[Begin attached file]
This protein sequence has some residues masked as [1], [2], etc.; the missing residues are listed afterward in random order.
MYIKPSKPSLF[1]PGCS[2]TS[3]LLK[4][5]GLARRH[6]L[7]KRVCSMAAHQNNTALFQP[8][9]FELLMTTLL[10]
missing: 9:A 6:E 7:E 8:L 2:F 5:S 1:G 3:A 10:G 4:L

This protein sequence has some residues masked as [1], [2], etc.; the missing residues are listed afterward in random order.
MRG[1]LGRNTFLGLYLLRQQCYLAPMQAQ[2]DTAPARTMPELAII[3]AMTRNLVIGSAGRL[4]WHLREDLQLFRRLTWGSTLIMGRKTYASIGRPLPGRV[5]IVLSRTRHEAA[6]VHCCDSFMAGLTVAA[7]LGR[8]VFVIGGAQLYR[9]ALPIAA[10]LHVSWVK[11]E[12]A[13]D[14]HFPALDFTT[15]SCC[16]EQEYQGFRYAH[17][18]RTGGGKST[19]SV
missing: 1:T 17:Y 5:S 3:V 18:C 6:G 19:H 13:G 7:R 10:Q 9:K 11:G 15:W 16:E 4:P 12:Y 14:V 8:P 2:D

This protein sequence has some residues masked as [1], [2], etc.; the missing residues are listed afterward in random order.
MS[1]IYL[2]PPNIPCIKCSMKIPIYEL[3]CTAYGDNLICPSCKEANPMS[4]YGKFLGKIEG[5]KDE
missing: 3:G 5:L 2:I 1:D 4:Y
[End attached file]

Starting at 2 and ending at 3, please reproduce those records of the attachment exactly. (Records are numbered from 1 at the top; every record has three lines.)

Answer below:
This protein sequence has some residues masked as [1], [2], etc.; the missing residues are listed afterward in random order.
MRG[1]LGRNTFLGLYLLRQQCYLAPMQAQ[2]DTAPARTMPELAII[3]AMTRNLVIGSAGRL[4]WHLREDLQLFRRLTWGSTLIMGRKTYASIGRPLPGRV[5]IVLSRTRHEAA[6]VHCCDSFMAGLTVAA[7]LGR[8]VFVIGGAQLYR[9]ALPIAA[10]LHVSWVK[11]E[12]A[13]D[14]HFPALDFTT[15]SCC[16]EQEYQGFRYAH[17][18]RTGGGKST[19]SV
missing: 1:T 17:Y 5:S 3:V 18:C 6:G 19:H 13:G 7:R 10:Q 9:K 11:G 15:W 16:E 4:P 12:Y 14:V 8:P 2:D

This protein sequence has some residues masked as [1], [2], etc.; the missing residues are listed afterward in random order.
MS[1]IYL[2]PPNIPCIKCSMKIPIYEL[3]CTAYGDNLICPSCKEANPMS[4]YGKFLGKIEG[5]KDE
missing: 3:G 5:L 2:I 1:D 4:Y